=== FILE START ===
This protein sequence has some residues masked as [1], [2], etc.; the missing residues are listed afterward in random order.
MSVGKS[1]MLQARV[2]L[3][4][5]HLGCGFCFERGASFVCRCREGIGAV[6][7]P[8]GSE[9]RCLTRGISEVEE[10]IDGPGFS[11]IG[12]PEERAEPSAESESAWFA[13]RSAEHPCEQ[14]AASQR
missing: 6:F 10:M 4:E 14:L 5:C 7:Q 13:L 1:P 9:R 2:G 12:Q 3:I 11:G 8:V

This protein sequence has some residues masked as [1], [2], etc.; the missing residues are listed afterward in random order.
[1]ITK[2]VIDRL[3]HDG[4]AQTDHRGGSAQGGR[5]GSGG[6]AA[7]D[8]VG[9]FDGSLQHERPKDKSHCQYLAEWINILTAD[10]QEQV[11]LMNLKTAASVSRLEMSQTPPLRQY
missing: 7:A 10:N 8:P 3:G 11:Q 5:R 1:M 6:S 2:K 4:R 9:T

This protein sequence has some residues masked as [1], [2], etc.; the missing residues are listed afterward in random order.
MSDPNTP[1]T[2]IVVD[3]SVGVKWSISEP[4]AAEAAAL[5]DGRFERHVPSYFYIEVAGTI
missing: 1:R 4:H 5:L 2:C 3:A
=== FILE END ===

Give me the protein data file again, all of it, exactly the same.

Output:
This protein sequence has some residues masked as [1], [2], etc.; the missing residues are listed afterward in random order.
MSVGKS[1]MLQARV[2]L[3][4][5]HLGCGFCFERGASFVCRCREGIGAV[6][7]P[8]GSE[9]RCLTRGISEVEE[10]IDGPGFS[11]IG[12]PEERAEPSAESESAWFA[13]RSAEHPCEQ[14]AASQR
missing: 6:F 10:M 4:E 14:L 5:C 7:Q 13:L 1:P 9:R 2:G 12:Q 3:I 11:G 8:V

This protein sequence has some residues masked as [1], [2], etc.; the missing residues are listed afterward in random order.
[1]ITK[2]VIDRL[3]HDG[4]AQTDHRGGSAQGGR[5]GSGG[6]AA[7]D[8]VG[9]FDGSLQHERPKDKSHCQYLAEWINILTAD[10]QEQV[11]LMNLKTAASVSRLEMSQTPPLRQY
missing: 7:A 10:N 8:P 3:G 11:Q 5:R 1:M 6:S 2:K 4:R 9:T

This protein sequence has some residues masked as [1], [2], etc.; the missing residues are listed afterward in random order.
MSDPNTP[1]T[2]IVVD[3]SVGVKWSISEP[4]AAEAAAL[5]DGRFERHVPSYFYIEVAGTI
missing: 1:R 4:H 5:L 2:C 3:A